Carbondale needs Village
I am a Carbondale resident, business owner and mother of three. Carbondale is the place we love because it has continued to grow and evolve becoming a blend of arts, events and dining that transcends cultures, ages, and backgrounds.
It is hard to remember when we didn’t have the Recreation Center or the Thunder River Theatre. A new high school, the restaurants, like Russets that moved here from Basalt, or dare I say, even the convenience of Subway that is considered fast food.
Isn’t it strange that the opposition questions the “health” of fast food, and yet our poor unhealthy community needs a dozen “medical” marijuana shops?
Why is it OK to impose a mill levy on the “poor” families for schools, but not to improve the safety of Highway 133, a regional highway that has one of the lowest ratings in the state?
I am looking forward to having a new City Market with an expanded organic food section, quality prepared foods, but also more local meat and produce vendors so I won’t be wasting time and gas driving to El Jebel or Glenwood. A place where my family can get everyday needs – like underwear, school supplies, a birthday or wedding present – but there are basic staples that we need at affordable prices that we can’t find in Carbondale. And do we really need another resale/secondhand shop?
Like many mountain resort communities, the historic downtown offers the quaintness that we love, with galleries, restaurants, the coolest hardwood floor movie theater (even though they rarely show kids movies), but is balanced by the convenience, not to mention the sales tax revenues of Highway 133. I have heard that more than 85 percent of our sales tax revenues come from these business and only 15 percent from downtown.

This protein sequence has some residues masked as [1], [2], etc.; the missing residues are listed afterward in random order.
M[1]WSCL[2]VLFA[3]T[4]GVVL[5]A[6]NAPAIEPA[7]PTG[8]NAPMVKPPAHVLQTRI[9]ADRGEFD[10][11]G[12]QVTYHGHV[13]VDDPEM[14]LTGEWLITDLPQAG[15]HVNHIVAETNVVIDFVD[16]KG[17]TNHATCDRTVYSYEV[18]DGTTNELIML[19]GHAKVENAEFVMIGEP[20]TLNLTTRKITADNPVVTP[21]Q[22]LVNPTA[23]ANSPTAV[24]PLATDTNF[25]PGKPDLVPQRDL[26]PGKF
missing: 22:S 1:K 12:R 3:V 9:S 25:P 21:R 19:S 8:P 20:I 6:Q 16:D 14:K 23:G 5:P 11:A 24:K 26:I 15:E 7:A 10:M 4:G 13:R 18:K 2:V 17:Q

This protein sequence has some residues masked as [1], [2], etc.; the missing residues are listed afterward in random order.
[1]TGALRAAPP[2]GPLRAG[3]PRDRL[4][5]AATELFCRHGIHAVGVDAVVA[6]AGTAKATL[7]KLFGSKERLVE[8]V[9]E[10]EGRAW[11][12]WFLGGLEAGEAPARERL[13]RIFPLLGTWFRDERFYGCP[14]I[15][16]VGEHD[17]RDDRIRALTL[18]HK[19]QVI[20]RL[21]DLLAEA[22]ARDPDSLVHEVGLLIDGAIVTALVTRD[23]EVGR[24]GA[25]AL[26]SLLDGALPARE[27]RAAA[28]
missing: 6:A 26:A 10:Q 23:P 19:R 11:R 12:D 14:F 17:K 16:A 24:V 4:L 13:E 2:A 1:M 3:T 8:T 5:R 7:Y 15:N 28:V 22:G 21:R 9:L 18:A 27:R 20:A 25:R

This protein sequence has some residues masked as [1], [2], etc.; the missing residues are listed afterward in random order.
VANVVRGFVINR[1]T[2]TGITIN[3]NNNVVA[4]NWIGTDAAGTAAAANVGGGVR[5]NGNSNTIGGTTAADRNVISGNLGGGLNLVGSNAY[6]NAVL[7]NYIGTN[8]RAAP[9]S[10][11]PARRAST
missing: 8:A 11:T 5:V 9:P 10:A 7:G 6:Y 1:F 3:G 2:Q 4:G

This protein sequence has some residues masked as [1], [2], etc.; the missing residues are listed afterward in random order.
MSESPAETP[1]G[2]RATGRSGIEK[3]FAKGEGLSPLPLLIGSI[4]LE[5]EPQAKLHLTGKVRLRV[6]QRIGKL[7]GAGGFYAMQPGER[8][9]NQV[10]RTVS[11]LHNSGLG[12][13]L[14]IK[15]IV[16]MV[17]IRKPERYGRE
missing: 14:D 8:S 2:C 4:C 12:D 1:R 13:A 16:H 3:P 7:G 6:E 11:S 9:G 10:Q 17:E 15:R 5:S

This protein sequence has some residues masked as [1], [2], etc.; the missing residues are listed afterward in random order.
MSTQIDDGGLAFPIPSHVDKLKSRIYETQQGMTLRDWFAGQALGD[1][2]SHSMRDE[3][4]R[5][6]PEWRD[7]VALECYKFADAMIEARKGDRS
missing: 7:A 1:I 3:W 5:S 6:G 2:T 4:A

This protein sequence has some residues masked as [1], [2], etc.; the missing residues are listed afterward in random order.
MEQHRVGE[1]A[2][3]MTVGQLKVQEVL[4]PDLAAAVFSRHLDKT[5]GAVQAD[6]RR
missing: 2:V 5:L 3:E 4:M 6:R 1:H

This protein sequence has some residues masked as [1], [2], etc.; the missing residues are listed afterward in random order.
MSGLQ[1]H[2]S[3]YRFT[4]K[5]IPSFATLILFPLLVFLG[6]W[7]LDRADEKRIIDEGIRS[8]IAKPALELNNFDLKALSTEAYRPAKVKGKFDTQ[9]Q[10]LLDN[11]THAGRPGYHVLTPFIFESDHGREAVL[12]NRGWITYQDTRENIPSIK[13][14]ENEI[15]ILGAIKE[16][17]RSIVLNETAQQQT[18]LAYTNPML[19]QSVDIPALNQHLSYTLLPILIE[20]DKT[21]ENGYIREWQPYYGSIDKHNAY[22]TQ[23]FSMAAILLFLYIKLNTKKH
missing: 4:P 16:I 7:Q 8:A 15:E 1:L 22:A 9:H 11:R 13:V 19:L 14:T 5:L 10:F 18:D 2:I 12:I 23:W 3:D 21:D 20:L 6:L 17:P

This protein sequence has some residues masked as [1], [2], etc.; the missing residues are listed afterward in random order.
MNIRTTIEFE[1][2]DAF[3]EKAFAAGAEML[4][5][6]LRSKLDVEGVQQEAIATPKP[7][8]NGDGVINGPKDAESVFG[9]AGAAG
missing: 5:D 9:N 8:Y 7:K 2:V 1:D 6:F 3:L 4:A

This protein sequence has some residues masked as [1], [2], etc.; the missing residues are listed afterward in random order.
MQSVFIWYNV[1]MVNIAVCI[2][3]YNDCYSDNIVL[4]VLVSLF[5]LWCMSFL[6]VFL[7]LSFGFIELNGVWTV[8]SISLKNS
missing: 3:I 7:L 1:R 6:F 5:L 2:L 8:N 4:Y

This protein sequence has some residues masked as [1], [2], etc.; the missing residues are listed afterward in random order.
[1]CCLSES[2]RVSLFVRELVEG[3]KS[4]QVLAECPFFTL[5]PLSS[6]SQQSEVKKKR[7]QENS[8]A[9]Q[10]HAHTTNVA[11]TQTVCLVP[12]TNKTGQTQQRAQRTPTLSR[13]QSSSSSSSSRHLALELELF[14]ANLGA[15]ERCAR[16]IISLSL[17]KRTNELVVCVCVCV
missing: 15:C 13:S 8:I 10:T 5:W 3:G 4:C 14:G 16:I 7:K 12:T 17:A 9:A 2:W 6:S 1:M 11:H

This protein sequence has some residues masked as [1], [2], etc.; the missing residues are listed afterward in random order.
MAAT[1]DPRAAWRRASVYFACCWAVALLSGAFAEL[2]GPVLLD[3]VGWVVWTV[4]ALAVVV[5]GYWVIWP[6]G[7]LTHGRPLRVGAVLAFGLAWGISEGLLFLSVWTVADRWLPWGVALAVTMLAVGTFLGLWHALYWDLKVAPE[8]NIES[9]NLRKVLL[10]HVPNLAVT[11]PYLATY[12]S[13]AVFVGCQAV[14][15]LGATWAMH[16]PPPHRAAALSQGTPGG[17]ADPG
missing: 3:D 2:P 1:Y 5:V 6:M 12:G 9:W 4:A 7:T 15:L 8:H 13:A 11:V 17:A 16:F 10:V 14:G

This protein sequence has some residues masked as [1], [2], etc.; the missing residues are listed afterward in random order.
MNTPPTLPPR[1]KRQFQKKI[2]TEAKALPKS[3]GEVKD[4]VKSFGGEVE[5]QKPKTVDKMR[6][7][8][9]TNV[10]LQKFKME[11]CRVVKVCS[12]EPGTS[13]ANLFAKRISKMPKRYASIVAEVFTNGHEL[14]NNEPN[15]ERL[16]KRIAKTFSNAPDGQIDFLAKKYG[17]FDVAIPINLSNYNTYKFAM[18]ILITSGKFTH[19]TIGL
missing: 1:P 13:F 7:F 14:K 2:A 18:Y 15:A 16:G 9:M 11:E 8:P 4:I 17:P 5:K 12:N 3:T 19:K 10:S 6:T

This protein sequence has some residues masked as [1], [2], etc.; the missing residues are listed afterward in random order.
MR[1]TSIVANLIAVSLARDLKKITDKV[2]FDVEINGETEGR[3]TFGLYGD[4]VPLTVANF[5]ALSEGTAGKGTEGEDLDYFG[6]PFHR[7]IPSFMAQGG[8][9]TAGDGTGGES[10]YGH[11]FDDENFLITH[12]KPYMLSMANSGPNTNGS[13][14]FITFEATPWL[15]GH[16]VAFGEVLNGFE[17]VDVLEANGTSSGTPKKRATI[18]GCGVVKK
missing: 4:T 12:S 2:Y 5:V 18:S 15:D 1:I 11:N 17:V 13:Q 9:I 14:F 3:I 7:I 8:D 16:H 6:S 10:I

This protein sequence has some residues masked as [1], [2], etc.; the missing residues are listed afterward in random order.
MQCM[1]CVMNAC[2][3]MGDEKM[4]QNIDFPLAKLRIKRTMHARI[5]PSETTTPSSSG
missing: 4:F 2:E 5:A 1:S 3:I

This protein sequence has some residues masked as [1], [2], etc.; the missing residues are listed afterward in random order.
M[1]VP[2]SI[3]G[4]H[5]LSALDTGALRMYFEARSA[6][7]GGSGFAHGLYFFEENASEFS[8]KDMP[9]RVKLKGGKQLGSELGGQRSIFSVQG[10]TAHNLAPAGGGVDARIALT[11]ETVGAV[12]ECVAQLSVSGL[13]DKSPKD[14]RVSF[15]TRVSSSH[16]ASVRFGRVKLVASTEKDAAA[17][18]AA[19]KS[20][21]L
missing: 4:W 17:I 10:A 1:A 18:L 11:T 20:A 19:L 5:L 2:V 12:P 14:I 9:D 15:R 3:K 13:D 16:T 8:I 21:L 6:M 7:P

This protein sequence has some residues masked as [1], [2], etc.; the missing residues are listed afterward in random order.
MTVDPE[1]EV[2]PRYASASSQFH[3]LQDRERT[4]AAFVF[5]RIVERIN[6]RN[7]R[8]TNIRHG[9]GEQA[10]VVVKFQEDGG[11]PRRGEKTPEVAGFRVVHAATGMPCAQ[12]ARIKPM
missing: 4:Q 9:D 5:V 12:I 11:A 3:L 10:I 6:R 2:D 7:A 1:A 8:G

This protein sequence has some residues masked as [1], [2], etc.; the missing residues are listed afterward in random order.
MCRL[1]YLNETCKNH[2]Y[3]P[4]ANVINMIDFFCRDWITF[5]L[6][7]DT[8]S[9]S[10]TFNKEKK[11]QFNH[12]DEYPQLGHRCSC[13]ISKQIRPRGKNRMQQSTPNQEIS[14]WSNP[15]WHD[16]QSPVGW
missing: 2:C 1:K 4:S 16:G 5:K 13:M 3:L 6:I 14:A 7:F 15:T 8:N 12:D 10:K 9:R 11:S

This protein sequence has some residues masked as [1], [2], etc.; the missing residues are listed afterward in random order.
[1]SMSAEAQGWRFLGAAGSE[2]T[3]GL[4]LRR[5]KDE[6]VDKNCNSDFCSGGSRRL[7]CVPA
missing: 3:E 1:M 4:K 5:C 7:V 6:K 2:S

To continue maintaining our streets, supporting our nonprofits, having the wonderful free community events like our summer concerts, Potato Days, Dandelion Days, Oktoberfest/Celtic Fest and more, we have to generate the funds to pay for these things, and it can’t just come from downtown. The Village at Crystal River will offer new retail options, keeping purchases in Carbondale.
Plus, the Village will finally connect us from Main Street all the way to Ajax Bike. Just imagine, we could have expanded senior care, a medical building, a new day care or even a school. Yes, there are some vacant retail/office spaces, but not the ideal size or location that can be built in the Village. The new retailers and businesses will mean more jobs and employees who will be able to eat, shop, do errands in Carbondale, helping everyone’s businesses thrive.
By supporting the Village at Crystal River, we can look to a future for Carbondale with more security in revenues that will allow us to continue to support our town, and provide staples for our family. This town is what it is because it has evolved and grown. We need the Village at Crystal River.
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The city of Aspen’s office building is exempt from paying encroachment fees, yet private developers have to now pay $9 a square foot, per month, starting in 2020.